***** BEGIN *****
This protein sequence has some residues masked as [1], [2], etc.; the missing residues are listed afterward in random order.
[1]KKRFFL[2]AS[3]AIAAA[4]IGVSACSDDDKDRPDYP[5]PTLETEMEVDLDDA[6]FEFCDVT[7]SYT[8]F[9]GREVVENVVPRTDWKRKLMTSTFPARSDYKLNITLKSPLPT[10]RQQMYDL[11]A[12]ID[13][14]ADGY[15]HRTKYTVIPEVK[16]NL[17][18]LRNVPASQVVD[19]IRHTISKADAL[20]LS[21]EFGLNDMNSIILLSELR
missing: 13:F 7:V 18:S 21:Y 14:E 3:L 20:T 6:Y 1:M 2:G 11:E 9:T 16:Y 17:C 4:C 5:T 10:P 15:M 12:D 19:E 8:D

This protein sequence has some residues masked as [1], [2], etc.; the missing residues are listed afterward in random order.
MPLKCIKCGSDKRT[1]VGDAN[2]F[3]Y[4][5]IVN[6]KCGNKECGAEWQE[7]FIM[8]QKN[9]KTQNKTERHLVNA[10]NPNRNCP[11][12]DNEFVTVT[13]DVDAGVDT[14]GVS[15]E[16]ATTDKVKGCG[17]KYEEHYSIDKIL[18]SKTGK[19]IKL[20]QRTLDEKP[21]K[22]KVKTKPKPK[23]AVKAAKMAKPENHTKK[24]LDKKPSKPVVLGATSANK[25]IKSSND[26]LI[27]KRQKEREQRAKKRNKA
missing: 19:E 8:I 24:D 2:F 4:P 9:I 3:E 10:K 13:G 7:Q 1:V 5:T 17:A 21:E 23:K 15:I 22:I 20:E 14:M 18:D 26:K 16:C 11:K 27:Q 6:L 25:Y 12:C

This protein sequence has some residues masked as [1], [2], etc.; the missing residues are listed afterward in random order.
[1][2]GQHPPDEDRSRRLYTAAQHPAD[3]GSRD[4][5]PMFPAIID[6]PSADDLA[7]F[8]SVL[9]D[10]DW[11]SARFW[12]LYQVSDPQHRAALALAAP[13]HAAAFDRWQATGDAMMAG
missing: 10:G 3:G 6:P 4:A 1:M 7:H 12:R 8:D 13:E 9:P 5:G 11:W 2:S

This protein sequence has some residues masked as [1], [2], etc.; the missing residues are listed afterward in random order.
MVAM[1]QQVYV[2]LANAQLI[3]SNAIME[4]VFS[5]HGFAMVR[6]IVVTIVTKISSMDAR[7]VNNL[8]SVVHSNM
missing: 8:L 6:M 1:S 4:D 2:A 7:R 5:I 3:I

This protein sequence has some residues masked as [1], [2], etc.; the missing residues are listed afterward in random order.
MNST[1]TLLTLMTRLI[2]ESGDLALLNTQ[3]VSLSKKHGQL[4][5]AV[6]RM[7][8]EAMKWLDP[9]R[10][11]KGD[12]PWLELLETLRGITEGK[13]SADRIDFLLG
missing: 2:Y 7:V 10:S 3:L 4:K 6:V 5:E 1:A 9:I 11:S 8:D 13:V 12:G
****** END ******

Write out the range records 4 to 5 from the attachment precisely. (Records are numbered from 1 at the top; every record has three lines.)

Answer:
This protein sequence has some residues masked as [1], [2], etc.; the missing residues are listed afterward in random order.
MVAM[1]QQVYV[2]LANAQLI[3]SNAIME[4]VFS[5]HGFAMVR[6]IVVTIVTKISSMDAR[7]VNNL[8]SVVHSNM
missing: 8:L 6:M 1:S 4:D 2:A 7:R 5:I 3:I

This protein sequence has some residues masked as [1], [2], etc.; the missing residues are listed afterward in random order.
MNST[1]TLLTLMTRLI[2]ESGDLALLNTQ[3]VSLSKKHGQL[4][5]AV[6]RM[7][8]EAMKWLDP[9]R[10][11]KGD[12]PWLELLETLRGITEGK[13]SADRIDFLLG
missing: 2:Y 7:V 10:S 3:L 4:K 6:V 5:E 1:A 9:I 11:S 8:D 13:V 12:G